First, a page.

Check your local meeting calendar…
It hasn’t occurred to Judge Williams that AA meetings — which are unregulated, anonymous, open to the public, completely unaccountable for what happens in meetings, and attract vulnerable, addicted, mentally and emotionally broken people — might be very attractive to sexual and financial predators. She thinks children should be added to this company.
Of all people, a judge should be most aware of the types of people that end up in AA, considering how many are sentenced to attend meetings by themselves and their colleagues. So, there must be some logical disconnect between what a judge like Cheryl Williams knows to be true and what she believes about Alcoholics Anonymous. She must know, for instance, that AA teaches people that they have a lifelong disease; that it offers a spiritual awakening as a cure for this disease; that membership in AA is forever. She must also know that all manner of criminal is sentenced to attend AA. Despite knowing all this, she still finds that sending kids to AA meetings is something she should “always” do. Clearly what this judge knows and what she believes about AA have no relationship to each other. She knows that there are sexual offenders in AA; but she believes that it’s full of plain talking, gold-hearted Wilford Brimleys and that it’s a perfectly safe and reasonable place to send a teenager, as a matter of course.
Williams says her “biggest hammer” is the ability to suspend a driver’s license. But, the judge points out, not every offender has a license – many simply drive without it. “It’s effective only to those who care about the consequences,” she said.
If she’s aware of a previous alcohol-related offense, she may require the offender to spend time in a hospital emergency room or write his or her own obituary.
Repeat offenders are not unusual. The News‘ analysis of municipal court data showed that some youths had multiple offenses before reaching legal drinking age. About 8 percent of those charged in the last five years have already reoffended.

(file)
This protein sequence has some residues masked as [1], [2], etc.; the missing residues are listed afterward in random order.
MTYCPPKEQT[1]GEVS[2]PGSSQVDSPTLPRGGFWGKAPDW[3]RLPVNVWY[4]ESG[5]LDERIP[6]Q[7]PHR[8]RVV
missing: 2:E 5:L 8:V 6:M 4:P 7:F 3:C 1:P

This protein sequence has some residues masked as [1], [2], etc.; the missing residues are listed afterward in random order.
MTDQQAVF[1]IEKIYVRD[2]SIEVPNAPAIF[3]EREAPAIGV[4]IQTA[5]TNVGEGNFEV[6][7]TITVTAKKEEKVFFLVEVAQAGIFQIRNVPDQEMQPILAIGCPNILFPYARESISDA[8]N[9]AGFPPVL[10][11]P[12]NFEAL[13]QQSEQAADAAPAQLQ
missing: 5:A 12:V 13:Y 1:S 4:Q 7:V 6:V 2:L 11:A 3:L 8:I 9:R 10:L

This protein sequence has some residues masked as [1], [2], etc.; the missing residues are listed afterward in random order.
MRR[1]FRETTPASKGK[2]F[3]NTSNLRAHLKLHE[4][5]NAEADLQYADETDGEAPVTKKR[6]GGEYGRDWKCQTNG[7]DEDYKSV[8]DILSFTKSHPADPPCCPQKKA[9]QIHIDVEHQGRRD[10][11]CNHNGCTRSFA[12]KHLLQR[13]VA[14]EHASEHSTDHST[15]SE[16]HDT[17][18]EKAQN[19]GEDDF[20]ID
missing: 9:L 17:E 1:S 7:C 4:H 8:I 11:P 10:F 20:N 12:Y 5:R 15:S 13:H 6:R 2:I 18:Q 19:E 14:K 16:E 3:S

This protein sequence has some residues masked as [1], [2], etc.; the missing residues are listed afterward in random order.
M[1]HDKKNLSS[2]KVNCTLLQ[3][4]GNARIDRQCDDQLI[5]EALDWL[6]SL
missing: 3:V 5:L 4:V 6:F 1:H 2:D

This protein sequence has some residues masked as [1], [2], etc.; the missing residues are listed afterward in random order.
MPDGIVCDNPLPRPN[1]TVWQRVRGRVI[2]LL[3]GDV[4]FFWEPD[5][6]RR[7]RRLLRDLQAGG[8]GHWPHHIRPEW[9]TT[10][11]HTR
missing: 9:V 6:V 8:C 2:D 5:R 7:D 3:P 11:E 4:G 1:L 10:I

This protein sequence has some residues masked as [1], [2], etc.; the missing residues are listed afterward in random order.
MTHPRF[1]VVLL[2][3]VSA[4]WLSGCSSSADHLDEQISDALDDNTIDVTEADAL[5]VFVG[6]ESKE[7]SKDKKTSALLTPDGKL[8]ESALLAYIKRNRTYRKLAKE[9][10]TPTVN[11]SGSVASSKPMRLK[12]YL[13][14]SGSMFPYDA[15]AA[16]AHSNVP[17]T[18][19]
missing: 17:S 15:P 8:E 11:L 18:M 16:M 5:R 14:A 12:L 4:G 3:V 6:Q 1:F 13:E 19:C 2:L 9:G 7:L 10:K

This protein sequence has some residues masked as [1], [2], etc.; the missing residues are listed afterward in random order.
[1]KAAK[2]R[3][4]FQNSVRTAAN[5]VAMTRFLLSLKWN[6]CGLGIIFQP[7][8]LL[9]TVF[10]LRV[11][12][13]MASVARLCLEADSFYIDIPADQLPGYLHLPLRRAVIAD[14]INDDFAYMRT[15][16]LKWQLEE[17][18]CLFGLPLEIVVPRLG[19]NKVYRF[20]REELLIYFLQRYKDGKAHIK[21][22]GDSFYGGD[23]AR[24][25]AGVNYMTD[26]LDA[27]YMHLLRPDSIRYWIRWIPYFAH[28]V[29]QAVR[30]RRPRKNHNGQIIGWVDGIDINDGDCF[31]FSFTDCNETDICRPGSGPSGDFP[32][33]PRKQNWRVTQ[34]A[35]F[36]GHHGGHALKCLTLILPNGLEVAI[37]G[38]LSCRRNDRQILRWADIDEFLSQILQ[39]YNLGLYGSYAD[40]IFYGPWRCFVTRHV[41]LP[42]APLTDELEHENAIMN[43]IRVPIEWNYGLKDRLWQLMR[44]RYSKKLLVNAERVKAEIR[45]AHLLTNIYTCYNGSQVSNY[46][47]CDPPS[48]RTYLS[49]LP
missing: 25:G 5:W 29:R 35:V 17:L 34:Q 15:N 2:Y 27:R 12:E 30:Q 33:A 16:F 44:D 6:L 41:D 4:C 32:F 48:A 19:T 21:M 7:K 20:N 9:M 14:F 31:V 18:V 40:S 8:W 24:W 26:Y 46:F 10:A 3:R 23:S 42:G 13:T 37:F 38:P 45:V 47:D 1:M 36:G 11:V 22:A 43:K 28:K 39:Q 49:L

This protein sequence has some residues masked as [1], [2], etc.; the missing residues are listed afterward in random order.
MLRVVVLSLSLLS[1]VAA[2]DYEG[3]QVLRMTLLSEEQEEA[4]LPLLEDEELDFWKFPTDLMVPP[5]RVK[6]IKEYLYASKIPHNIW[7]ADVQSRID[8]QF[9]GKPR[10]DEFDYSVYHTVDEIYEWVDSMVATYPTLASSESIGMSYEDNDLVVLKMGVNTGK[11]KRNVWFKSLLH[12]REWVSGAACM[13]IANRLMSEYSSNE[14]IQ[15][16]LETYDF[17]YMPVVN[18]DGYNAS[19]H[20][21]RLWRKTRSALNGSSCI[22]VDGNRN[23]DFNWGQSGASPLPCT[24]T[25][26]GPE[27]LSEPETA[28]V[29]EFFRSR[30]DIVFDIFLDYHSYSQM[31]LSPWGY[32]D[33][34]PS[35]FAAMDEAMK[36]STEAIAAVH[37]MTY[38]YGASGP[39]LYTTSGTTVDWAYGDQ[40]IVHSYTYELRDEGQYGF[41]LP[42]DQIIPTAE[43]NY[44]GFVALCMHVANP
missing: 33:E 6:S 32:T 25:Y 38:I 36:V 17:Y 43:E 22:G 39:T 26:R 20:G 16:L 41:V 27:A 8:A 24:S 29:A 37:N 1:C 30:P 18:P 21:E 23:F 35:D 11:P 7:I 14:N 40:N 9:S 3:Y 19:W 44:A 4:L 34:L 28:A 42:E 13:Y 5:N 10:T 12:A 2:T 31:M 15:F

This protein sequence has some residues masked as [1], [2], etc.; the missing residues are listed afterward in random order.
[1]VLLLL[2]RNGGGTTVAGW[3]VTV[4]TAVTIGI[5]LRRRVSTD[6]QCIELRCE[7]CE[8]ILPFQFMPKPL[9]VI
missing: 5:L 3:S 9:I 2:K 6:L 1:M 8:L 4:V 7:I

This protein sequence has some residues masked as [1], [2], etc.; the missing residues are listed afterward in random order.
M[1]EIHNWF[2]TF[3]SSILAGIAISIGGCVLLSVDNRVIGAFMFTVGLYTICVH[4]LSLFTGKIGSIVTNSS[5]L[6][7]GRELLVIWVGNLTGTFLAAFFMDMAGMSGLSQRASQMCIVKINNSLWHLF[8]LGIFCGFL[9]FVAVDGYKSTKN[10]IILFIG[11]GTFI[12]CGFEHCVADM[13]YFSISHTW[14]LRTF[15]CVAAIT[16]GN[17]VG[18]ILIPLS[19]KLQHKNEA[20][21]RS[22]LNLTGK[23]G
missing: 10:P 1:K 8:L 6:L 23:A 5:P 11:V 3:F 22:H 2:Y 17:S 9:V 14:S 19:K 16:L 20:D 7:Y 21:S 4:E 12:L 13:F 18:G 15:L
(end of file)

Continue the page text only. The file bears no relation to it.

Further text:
But the chances of Williams knowing about a previous Class C arrest are slim – there is no statewide database for Class C misdemeanors.
Whitney always orders youthful offenders to attend a series of Alcoholics Anonymous meetings. He said it’s not unusual for them to take a laissez-faire approach to the sessions initially, but the message eventually gets through.
He recalled a case 10 years ago in which he fined a teenager $300 and ordered eight hours of Alcoholics Anonymous meetings.
“I really didn’t think that I would get anything out of Alcoholic’s Anonomous [sic],” the young man later wrote to the judge. “I sure didn’t think I had a problem. After I listened to the first three speakers I started to see a pattern in all of them, that being their childhood and their younger drinking days sounded a lot like my life.”
The youngster went on to tell the judge that the sentence “was not actually a punishment at all but a great lesson,” and that he planned to continue attending AA even after his court-ordered sessions ended.
“If you can show them the way, get them in a program, you’re usually able to turn them around,” Whitney said.
In Williams’ court, every juvenile offender – and their parents – must meet with a social worker for an assessment. If Williams’ staff identifies a substance-abuse problem, she refers the child for treatment.
Here’s the whole story…
Updated to add a link to Corey’s comment about a child predator in AA.